Switching majors doesn’t have to be a big deal, especially if you make the decision early enough. You do want to make sure that you’re switching for the right reason, however, so you don’t regret it later on.
If you can relate to any of the following six reasons, it might be a good idea to discuss switching majors with your academic advisor.
You want to go into a completely different field
So you had your mind set on being a psychologist, but after one semester you realize you’d rather pursue your passion for fine art. There’s little point in spending the next three years studying a subject you’re no longer interested in.
If you’re sure of your decision then the quicker you can switch majors the better. Otherwise you may find that it takes longer to earn your degree, as you need to catch up on prerequisite courses. Extra semesters often mean extra tuition fees, costing you money as well as time.
You want to go into a similar field
Conversely, wanting to go into a similar field is just as valid a reason to switch majors. Switching electrical engineering for mechanical engineering, for example, could actually be fairly painless, as some classes may be included on both syllabuses. So don’t hesitate to switch to your preferred specialty.
The learning environment doesn’t suit you
The learning environment that you find yourself in as an undergraduate can depend on many different factors, including the subject, the college or university, and even the professor. If you were looking forward to doing lots of hands-on lab work as part of your science degree, but find that you’re mostly taking notes and doing theory work, you may feel disappointed. Likewise if you learn better in a small class environment and find yourself in 300-person lectures.
If you find that the learning environment of your major doesn’t suit you, your first step should be to confirm with your professor or advisor that it won’t eventually change—you don’t want to jump ship too soon! If the environment is likely to stay the same, discuss which major might suit you better. Be sure to get a good idea of the new course of study and how it’s delivered before you switch!
The teaching style doesn’t suit you
There are three main learning styles: auditory (hearing the information), visual (seeing the information), and tactile/kinesthetic (learning through doing). These are all suited to different teaching styles. For example, an auditory learner is likely to prefer spoken lectures and discussion groups, a visual learner is likely to prefer textbooks and visual aids, and a tactile learner learns best through attempting a task.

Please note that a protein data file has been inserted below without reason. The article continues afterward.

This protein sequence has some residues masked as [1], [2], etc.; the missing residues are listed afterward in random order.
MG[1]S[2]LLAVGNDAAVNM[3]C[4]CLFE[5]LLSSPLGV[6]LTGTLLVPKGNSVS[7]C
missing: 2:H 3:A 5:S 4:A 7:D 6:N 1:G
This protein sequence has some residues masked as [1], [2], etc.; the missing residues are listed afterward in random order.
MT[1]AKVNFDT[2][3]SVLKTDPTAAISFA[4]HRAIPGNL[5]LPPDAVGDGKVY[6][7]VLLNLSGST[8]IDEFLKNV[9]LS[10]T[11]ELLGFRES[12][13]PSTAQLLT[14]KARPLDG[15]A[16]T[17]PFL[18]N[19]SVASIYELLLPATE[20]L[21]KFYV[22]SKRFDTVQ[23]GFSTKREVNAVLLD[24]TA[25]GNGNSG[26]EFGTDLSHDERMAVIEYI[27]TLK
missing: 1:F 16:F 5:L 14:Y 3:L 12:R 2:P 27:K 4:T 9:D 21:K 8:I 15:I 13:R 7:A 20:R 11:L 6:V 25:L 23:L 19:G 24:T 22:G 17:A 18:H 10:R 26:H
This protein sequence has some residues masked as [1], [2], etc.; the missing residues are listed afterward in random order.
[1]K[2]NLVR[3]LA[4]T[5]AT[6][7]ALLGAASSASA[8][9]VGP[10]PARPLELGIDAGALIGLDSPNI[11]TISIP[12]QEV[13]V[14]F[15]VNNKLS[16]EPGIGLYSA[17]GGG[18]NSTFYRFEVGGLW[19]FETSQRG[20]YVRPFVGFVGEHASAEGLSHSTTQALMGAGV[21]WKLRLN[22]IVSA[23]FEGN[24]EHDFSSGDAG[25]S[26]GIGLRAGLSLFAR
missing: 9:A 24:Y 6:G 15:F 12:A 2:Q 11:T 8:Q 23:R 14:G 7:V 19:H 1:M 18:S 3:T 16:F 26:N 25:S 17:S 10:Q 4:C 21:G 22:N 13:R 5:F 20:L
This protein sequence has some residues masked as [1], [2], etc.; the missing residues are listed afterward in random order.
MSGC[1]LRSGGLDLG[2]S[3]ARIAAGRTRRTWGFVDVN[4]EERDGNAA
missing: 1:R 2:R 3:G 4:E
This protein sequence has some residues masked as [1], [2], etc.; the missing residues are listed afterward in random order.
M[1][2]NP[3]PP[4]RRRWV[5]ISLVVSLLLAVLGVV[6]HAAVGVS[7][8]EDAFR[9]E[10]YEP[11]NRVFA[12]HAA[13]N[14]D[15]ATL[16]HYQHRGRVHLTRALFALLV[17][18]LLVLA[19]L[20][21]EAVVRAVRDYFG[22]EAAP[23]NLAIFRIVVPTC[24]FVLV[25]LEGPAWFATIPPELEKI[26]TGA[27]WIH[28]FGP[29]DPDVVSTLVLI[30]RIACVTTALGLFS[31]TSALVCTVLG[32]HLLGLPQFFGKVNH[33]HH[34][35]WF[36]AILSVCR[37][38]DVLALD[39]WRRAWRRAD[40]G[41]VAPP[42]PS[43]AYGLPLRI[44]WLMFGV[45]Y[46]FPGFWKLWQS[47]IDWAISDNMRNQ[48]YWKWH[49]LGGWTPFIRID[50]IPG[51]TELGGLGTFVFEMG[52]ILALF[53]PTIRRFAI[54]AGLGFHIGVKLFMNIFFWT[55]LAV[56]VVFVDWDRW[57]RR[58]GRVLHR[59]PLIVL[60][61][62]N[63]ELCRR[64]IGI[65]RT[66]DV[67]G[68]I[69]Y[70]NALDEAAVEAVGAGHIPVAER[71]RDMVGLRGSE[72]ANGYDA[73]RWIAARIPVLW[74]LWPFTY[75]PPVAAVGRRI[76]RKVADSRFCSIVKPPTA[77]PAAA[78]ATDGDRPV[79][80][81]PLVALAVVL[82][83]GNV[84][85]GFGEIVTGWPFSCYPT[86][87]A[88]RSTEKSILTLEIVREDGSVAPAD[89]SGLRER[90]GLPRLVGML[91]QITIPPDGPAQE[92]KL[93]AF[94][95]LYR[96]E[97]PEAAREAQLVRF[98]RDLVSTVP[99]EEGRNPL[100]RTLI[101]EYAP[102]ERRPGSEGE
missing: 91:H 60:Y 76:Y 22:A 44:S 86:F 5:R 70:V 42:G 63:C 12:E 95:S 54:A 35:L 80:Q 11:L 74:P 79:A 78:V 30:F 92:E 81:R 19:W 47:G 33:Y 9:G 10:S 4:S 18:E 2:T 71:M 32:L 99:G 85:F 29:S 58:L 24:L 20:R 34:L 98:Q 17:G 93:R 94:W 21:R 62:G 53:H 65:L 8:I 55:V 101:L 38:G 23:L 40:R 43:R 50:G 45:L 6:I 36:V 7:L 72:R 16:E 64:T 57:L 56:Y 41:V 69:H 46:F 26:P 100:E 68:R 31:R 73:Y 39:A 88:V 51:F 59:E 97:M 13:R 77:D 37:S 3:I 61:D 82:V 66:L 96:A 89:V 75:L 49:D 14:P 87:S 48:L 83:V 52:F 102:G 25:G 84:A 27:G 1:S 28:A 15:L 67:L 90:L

If you find that the teaching style on your major is at odds with your learning style—for example, the professor posts information on slides rather than delivering spoken lectures—you should discuss this with them first to try to identify possible solutions. If this isn’t helpful then switching majors may be an option to consider.
You’re finding the subject too difficult or challenging
We all have varying levels of skill in different subjects. Sometimes, despite our best efforts, elements of a particular subject remain outside of our understanding. If you’re struggling to grasp key elements of your chosen subject early on, you might find that it becomes even more difficult as the major progresses. However, you shouldn’t necessarily let one stumbling block put you off a subject completely, so discuss with your teacher before deciding to switch.
You just don’t enjoy it
Four years is a long time to take classes that you don’t enjoy. Plus you’re probably more likely to skip classes and put less effort into your assignments if you don’t find the subject engaging. If you’re in the first year of pursuing your major and are really hating it, cutting your losses could be a good idea. However, if you’re in the final year of your degree, you’ll have to decide between switching and adding another year or more to your course of study—or biting the bullet to graduate when intended.
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